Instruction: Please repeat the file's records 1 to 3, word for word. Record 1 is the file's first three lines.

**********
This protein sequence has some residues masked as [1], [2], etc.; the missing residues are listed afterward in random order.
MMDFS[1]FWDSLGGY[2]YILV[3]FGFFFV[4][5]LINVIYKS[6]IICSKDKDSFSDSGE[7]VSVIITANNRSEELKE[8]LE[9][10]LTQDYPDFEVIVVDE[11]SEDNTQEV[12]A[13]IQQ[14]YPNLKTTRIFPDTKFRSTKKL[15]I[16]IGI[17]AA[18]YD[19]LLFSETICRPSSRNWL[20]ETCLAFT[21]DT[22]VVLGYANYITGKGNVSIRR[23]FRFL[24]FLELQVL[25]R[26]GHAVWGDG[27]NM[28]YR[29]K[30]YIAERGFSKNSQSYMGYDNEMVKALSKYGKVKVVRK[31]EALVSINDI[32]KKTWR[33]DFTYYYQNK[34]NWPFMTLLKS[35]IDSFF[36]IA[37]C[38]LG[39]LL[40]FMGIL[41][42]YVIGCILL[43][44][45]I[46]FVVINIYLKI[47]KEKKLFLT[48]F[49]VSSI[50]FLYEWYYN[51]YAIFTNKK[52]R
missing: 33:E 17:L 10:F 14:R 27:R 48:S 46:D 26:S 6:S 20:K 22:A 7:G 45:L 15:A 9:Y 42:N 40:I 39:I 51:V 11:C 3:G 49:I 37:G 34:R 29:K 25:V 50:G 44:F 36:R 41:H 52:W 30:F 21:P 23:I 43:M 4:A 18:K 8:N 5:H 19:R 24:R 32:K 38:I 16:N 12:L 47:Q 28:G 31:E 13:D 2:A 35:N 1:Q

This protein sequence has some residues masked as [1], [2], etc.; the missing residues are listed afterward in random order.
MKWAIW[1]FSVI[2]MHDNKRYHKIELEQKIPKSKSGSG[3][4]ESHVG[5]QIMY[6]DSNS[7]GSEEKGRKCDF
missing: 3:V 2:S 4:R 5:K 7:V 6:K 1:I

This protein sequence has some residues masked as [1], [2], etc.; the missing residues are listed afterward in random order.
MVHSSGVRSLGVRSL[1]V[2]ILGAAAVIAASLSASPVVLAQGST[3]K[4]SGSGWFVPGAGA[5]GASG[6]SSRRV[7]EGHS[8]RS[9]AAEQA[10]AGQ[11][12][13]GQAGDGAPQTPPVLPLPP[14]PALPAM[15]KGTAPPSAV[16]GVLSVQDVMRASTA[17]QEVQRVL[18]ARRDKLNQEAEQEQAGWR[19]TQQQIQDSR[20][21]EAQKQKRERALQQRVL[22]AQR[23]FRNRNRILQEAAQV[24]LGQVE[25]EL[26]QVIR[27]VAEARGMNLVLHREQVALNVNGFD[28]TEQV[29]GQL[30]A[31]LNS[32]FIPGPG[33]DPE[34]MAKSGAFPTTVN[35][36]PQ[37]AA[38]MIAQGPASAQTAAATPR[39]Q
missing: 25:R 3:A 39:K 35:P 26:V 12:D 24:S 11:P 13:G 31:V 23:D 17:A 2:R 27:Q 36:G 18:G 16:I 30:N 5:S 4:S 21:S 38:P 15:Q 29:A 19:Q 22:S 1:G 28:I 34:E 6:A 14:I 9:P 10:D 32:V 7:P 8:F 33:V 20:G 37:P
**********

This protein sequence has some residues masked as [1], [2], etc.; the missing residues are listed afterward in random order.
MMDFS[1]FWDSLGGY[2]YILV[3]FGFFFV[4][5]LINVIYKS[6]IICSKDKDSFSDSGE[7]VSVIITANNRSEELKE[8]LE[9][10]LTQDYPDFEVIVVDE[11]SEDNTQEV[12]A[13]IQQ[14]YPNLKTTRIFPDTKFRSTKKL[15]I[16]IGI[17]AA[18]YD[19]LLFSETICRPSSRNWL[20]ETCLAFT[21]DT[22]VVLGYANYITGKGNVSIRR[23]FRFL[24]FLELQVL[25]R[26]GHAVWGDG[27]NM[28]YR[29]K[30]YIAERGFSKNSQSYMGYDNEMVKALSKYGKVKVVRK[31]EALVSINDI[32]KKTWR[33]DFTYYYQNK[34]NWPFMTLLKS[35]IDSFF[36]IA[37]C[38]LG[39]LL[40]FMGIL[41][42]YVIGCILL[43][44][45]I[46]FVVINIYLKI[47]KEKKLFLT[48]F[49]VSSI[50]FLYEWYYN[51]YAIFTNKK[52]R
missing: 33:E 17:L 10:F 14:R 27:R 48:S 46:D 26:S 6:S 20:K 22:A 7:G 45:L 15:A 9:Y 42:N 40:I 39:I 51:V 11:C 3:G 49:I 37:G 34:R 29:K 25:V 50:G 44:F 36:R 41:H 52:W 30:F 21:P 23:I 43:M 4:A 18:K 8:N 5:H 19:R 24:R 32:K 38:I 16:N 12:L 47:Q 28:G 31:E 13:D 2:A 35:N 1:Q

This protein sequence has some residues masked as [1], [2], etc.; the missing residues are listed afterward in random order.
MKWAIW[1]FSVI[2]MHDNKRYHKIELEQKIPKSKSGSG[3][4]ESHVG[5]QIMY[6]DSNS[7]GSEEKGRKCDF
missing: 3:V 2:S 4:R 5:K 7:V 6:K 1:I

This protein sequence has some residues masked as [1], [2], etc.; the missing residues are listed afterward in random order.
MVHSSGVRSLGVRSL[1]V[2]ILGAAAVIAASLSASPVVLAQGST[3]K[4]SGSGWFVPGAGA[5]GASG[6]SSRRV[7]EGHS[8]RS[9]AAEQA[10]AGQ[11][12][13]GQAGDGAPQTPPVLPLPP[14]PALPAM[15]KGTAPPSAV[16]GVLSVQDVMRASTA[17]QEVQRVL[18]ARRDKLNQEAEQEQAGWR[19]TQQQIQDSR[20][21]EAQKQKRERALQQRVL[22]AQR[23]FRNRNRILQEAAQV[24]LGQVE[25]EL[26]QVIR[27]VAEARGMNLVLHREQVALNVNGFD[28]TEQV[29]GQL[30]A[31]LNS[32]FIPGPG[33]DPE[34]MAKSGAFPTTVN[35][36]PQ[37]AA[38]MIAQGPASAQTAAATPR[39]Q
missing: 25:R 3:A 39:K 35:P 26:V 12:D 24:S 11:P 13:G 31:V 23:D 17:A 2:R 27:Q 36:G 18:G 16:I 30:N 5:S 4:S 21:S 38:P 15:Q 29:A 19:Q 22:S 1:G 28:I 34:E 6:A 14:I 9:P 10:D 32:V 7:P 8:F 33:V 20:G 37:P